I would buy that T-Shirt.
I'll wait on hearing whether there is a devil in the details or a poison pill buried in the fine print, but on the surface this looks promising.
Thank you Mr. Mayor!
Ed Murray: Best Mayor Ever!
For better or worse, this is what you get when you try to do something by consensus.
Seattle may just get trumped by a much better plan in Berkeley tonight. Watch it closely.
"Every single person gets a substantial raise every single year. Everyone gets to $15. And everyone gets to a real minimum wage with no deductions for tips or benefits"

Well said!
Maybe in three-to-seven years, fewer people will have to rely on food banks as a result of this plan. Maybe they will graduate to buying Ramen noodles. Victory or not, our work here is not done.
Gee, two sides with widely different points of view manage to meet in the middle. Somehow that's unsatisfying to Ms. Minard.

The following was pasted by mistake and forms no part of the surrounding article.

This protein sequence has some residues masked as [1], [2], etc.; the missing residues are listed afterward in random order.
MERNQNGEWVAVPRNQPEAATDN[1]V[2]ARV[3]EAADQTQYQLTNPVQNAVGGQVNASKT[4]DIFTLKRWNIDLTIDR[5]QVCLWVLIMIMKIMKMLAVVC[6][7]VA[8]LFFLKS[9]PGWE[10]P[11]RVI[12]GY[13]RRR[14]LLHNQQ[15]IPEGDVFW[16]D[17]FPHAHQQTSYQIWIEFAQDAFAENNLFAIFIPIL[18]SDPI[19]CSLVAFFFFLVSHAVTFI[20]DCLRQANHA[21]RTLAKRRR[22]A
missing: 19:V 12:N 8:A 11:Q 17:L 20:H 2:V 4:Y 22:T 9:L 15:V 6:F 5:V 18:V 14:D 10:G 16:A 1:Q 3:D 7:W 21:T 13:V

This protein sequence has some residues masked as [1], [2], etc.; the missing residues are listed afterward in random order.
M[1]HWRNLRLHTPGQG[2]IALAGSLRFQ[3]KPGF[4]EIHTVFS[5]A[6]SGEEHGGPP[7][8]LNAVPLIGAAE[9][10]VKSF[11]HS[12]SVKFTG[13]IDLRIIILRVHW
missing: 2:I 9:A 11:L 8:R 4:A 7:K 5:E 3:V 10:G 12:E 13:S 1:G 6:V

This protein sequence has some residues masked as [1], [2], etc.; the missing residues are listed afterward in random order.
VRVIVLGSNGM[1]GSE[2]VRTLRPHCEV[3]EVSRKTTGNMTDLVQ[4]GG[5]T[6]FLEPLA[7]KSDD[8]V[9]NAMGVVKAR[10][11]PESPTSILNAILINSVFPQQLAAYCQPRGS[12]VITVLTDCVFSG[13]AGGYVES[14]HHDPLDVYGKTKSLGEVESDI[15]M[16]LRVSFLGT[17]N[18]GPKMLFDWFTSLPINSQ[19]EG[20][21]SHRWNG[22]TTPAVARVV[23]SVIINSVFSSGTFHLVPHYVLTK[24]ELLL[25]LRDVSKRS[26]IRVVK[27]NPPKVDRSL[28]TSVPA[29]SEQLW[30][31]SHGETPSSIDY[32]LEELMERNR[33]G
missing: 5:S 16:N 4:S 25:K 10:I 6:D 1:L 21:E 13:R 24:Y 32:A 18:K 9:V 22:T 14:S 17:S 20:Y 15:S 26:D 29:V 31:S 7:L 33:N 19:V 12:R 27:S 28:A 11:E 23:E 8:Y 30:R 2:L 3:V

@9 But it's not the middle!
Not bold enough, not by a long shot. This should be where we begin negotiations. By 2021, 15 will be like 8-10 today. We can do better than this. We have to.
@9: You're one of Frank Blethen's management scum, so nobody gives a fuck what you have to say about anything.
I think the only thing that would make this more helpful/honest is a line that shows what $15/hr in 2014 dollars would be going forward and when/if the minimum ever "catches up" (hint, it doesn't).

Using the 2.40% CPI estimate listed on the graph, that would make $15/hr in 2014 = $17.71/hr in 2021 (after 7 years), when some portion of the city's lowest paid employees will finally just be getting to $15. Also, this is still $1.22/hr less than what even the largest employers in Seattle would have to pay. This plan has some good and smart compromises... but saying that it gets Seattle's minimum wage to $15/hr is spurious at best. Even the 18.13/hr minimum in 2025 is $1.34/hr below the CPI adjusted $15/hr in 2014 equivalency.